2. Stress can involve emotional reactions like panic, irritability, or worry. Stressors are the experiences that prompt those feelings.
  3. Stress symptoms are similar for everyone. But not everyone will react to the same stressors. What bothers your best friend might not bother you. 
  4. Stress can harm you if left unmanaged. Not all stressors are harmful.

To further drive the point, these are example stresses:

  • Panicking at the length of your to-do list
  • Experiencing an elevated heart rate when your manager messages you
  • Feeling dread going to work in the morning

And these are example stressors:

  • Being in a car accident
  • Taking on a challenging new project
  • Customers being rude to you 

Stress-management techniques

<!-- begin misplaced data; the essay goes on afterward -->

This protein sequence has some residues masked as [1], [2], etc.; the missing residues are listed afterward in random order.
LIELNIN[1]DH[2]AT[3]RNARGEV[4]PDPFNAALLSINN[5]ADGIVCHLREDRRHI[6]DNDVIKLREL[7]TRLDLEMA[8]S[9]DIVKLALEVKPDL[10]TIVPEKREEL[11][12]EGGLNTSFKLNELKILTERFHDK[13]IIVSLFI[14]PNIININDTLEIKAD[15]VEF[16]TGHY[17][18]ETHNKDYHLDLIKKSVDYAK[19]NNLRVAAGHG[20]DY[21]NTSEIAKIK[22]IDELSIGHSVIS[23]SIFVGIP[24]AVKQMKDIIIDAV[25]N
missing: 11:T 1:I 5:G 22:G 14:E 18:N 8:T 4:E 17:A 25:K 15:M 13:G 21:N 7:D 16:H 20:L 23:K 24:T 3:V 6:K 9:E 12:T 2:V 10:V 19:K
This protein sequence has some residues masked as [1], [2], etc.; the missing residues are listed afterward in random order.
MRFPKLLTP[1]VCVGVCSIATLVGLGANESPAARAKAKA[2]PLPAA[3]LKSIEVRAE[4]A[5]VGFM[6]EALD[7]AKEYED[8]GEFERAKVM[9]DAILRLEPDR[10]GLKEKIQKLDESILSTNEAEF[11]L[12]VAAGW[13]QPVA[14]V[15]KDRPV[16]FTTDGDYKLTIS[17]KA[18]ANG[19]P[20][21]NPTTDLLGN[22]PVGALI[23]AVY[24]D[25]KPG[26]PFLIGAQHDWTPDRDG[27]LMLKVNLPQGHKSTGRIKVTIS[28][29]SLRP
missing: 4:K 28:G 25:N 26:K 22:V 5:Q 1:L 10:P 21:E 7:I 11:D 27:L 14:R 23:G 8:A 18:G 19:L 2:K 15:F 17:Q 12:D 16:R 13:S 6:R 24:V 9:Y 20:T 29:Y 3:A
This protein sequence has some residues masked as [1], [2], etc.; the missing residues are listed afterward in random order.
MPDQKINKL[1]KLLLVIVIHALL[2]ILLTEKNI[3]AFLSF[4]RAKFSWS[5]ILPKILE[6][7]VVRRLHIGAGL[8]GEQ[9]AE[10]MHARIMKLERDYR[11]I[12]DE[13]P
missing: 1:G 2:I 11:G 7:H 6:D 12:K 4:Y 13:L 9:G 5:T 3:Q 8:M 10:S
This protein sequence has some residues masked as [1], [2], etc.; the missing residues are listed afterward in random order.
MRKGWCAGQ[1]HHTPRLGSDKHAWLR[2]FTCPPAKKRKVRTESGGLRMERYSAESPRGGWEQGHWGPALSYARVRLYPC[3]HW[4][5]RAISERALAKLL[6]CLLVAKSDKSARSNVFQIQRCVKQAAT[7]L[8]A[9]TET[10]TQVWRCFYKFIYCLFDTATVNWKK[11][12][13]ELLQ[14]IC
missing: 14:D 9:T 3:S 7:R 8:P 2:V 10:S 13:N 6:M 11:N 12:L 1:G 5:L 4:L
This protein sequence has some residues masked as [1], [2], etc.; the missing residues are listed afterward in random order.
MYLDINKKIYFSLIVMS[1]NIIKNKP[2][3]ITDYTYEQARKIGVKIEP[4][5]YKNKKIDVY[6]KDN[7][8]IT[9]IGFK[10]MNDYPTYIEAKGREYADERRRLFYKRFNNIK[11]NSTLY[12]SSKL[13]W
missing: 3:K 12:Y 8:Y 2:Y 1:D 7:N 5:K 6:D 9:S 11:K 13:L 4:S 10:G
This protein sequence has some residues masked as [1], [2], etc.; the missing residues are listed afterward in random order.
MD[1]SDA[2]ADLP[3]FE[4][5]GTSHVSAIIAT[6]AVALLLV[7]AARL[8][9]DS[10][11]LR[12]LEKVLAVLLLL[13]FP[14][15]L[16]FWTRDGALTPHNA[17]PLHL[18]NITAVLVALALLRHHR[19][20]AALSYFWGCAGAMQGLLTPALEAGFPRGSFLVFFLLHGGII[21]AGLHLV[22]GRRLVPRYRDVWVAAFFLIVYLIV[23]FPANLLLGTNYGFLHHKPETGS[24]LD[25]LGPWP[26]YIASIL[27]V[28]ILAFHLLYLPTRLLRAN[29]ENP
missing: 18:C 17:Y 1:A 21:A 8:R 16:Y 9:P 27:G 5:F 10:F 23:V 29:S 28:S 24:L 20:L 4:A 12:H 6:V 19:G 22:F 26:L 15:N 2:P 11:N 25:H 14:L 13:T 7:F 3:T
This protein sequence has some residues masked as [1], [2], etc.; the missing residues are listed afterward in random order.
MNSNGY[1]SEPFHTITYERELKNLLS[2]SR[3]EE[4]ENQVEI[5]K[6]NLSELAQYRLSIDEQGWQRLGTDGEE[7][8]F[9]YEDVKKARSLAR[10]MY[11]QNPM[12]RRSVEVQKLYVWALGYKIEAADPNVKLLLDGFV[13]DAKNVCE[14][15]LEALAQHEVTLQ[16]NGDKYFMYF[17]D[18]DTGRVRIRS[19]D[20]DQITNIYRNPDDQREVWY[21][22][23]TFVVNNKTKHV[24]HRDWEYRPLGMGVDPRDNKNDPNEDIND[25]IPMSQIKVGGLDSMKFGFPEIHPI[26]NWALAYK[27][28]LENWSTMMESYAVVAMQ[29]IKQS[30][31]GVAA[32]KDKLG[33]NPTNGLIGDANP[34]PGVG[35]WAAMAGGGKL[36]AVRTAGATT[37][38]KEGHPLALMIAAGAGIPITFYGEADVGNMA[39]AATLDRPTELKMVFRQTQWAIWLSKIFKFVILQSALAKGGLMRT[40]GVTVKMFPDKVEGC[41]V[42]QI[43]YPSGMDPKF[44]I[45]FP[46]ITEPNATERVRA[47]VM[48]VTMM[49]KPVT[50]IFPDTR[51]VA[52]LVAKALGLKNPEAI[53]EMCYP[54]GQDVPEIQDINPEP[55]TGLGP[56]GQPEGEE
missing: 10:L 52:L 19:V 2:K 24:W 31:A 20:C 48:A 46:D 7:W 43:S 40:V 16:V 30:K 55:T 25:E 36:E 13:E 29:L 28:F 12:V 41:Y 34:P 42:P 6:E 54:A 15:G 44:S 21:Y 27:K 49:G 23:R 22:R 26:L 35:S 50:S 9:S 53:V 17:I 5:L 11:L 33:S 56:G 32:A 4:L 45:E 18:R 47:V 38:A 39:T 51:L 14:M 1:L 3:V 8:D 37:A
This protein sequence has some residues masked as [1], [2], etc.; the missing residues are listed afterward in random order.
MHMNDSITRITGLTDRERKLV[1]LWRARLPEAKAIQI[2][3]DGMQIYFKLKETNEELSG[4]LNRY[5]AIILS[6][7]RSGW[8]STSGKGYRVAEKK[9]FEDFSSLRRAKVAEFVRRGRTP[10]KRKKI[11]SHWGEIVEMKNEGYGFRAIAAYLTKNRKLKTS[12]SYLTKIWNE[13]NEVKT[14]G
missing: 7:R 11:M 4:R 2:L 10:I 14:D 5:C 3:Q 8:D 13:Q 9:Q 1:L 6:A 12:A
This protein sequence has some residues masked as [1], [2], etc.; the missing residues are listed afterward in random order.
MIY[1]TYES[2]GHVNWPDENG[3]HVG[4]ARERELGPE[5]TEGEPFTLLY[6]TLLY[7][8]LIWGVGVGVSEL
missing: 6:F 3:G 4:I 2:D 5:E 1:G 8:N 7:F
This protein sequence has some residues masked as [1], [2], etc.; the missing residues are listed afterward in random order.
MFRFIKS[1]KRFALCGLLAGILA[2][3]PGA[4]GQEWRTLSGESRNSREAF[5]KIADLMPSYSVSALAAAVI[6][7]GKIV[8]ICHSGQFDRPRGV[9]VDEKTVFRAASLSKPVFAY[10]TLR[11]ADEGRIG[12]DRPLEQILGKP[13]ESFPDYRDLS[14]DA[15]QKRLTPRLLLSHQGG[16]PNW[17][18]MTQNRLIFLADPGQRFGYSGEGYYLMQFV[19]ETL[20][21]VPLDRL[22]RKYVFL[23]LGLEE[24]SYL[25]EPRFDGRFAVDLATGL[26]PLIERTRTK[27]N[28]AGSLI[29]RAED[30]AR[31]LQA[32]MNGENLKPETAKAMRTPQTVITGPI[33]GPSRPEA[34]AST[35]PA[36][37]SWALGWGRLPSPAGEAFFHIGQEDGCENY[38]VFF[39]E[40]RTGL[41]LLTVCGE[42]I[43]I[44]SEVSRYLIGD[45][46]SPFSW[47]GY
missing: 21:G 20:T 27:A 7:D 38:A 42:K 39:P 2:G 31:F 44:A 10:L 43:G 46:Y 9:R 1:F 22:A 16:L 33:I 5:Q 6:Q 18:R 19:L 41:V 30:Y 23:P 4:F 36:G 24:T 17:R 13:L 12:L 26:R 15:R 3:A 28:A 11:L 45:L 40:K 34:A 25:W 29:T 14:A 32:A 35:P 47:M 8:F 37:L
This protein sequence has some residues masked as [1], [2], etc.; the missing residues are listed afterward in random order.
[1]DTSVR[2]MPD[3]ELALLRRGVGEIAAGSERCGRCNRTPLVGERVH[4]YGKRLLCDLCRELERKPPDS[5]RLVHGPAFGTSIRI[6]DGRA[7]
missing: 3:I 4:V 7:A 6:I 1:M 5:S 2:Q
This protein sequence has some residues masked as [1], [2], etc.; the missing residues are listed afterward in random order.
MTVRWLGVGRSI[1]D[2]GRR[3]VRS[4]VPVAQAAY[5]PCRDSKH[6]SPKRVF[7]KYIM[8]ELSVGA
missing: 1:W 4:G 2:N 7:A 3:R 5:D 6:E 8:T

Although stress and stressors are different, both impact your overall stress levels. Knowing the difference in how to deal with them will help you cope.

Here are some techniques for when you’re already stressed. They aren’t permanent solutions, but they can help you during the thick of it:

  1. Exercise daily. Physical activity naturally produces endorphins, a stress-relieving hormone, and improves your overall health condition. Even a 15-minute walk can change your mood.
  2. Eat well. Healthy foods like whole grains, vegetables, and fresh fruit can help build up your immune system and lower your blood pressure. They can also trigger your brain’s production of serotonin — a calming hormone and neurotransmitter.
  3. Practice relaxation techniques. Meditation, deep breathing, and progressive muscle relaxation can help relieve stress in your body.
  4. Schedule free time. You schedule everything else in your life, so why not time for yourself? Create a block to disconnect from work and indulge in your hobbies.